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I'm wondering the performance differences between instantiating a class once in a form or whenever it is needed. For example, say I have a customer form to edit a customer. On the form load, I instantiate a customer class and call a function to return the customer data to populate the form controls.

CustomerInfo customer = new CustomerInfo();
CustomerDetail  cust = customer.GetCustomer(customerId);
txtName. cust.Name;
...

Also on the form there is a save button. When that button is clicked, I create another instance of the Customer class to update the data.

CustomerDetail cust = new CustomerData();
cust.Id = customerId;
cust.Name = txtName.Text;

CustomerInfo customer = new CustomerInfo();
customer.Update(cust);

I know this works fine. However, is it better, performance wise, just to create a single instance of the Customer class for the whole form to call both GetCustomer and Update? I know the GC will take care of those instances, but I'm not sure it would destroy the first instance before going on to the next.

Also, this example I use just two function calls to customer class, but, really, there could be more.

Thanks for the help.

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6 Answers 6

up vote 8 down vote accepted

The idea should be that you create an instance of Customer for every distinct customer that you are manipulating. So if your form only deals with a single customer then you should have only one instance, but if your form deals with multiple customers then you will have multiple instances.

In terms of performance, that only becomes an issue if you are dealing with many instances, I would say thousands.

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I really like this analogy, makes a lot of sense. Thanks! –  Aaron Sanders May 15 '09 at 19:21

Personally I would keep the instance around with the form. Instantiating it over and over again seems like unnecesary overhead. I agree with Vincent Ramdhanie that the idea is to have one instance per customer, so if you change customer you should get a new instance.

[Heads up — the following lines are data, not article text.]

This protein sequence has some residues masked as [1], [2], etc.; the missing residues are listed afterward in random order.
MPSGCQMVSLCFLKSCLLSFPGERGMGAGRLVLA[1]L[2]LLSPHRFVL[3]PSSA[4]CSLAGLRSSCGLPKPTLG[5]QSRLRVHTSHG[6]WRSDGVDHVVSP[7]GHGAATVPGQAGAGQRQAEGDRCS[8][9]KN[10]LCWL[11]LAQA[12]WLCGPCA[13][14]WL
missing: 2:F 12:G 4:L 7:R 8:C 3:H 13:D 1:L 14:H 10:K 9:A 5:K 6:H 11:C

Also by keeping the instance around you can easily check if it actually changed, something I tend to do if there's considerable overhead in persisting changes. But that's another issue.

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I would move that functionality to a CustomerRepository class and have a single instance of that in my application, created when the form is created/loaded

ie. the Get/Save customerdata code.

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The approach of one single instance is useful when you need to Update OR Create a "Customer" using the same Form.

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Certainly there's less overhead to not re-create the objects. Also, there may be some level of implicit locking of the data while you hold the object (otherwise you need some sort of external locking of the data, if anyone else can access the database, or unless you don't care about update-collisions).

Also, doing it the way you have above assumes that your form knows all the fields that are part of CustomerData - you didn't keep the original object around and update it, so you better make sure you got all the data out of it and transferred it by hand to the "new" object. And then your code becomes very tightly tied to the definition (and implementation) of CustomerData - if someone adds a visible field, your code needs revising. If they add a 'hidden' field or state, then your code really needs revising.

So I advise keeping the object and updating it, and separately (as needed) dealing with any locking requirements.

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Premature optimization is the root of all evil.

NEVER consider optimization until you have a solution coded for optimum readability and find it insufficient to pass a test that tests a customer specification.

If your optimization does not then pass the same test that failed with the unoptimized version, revert it.

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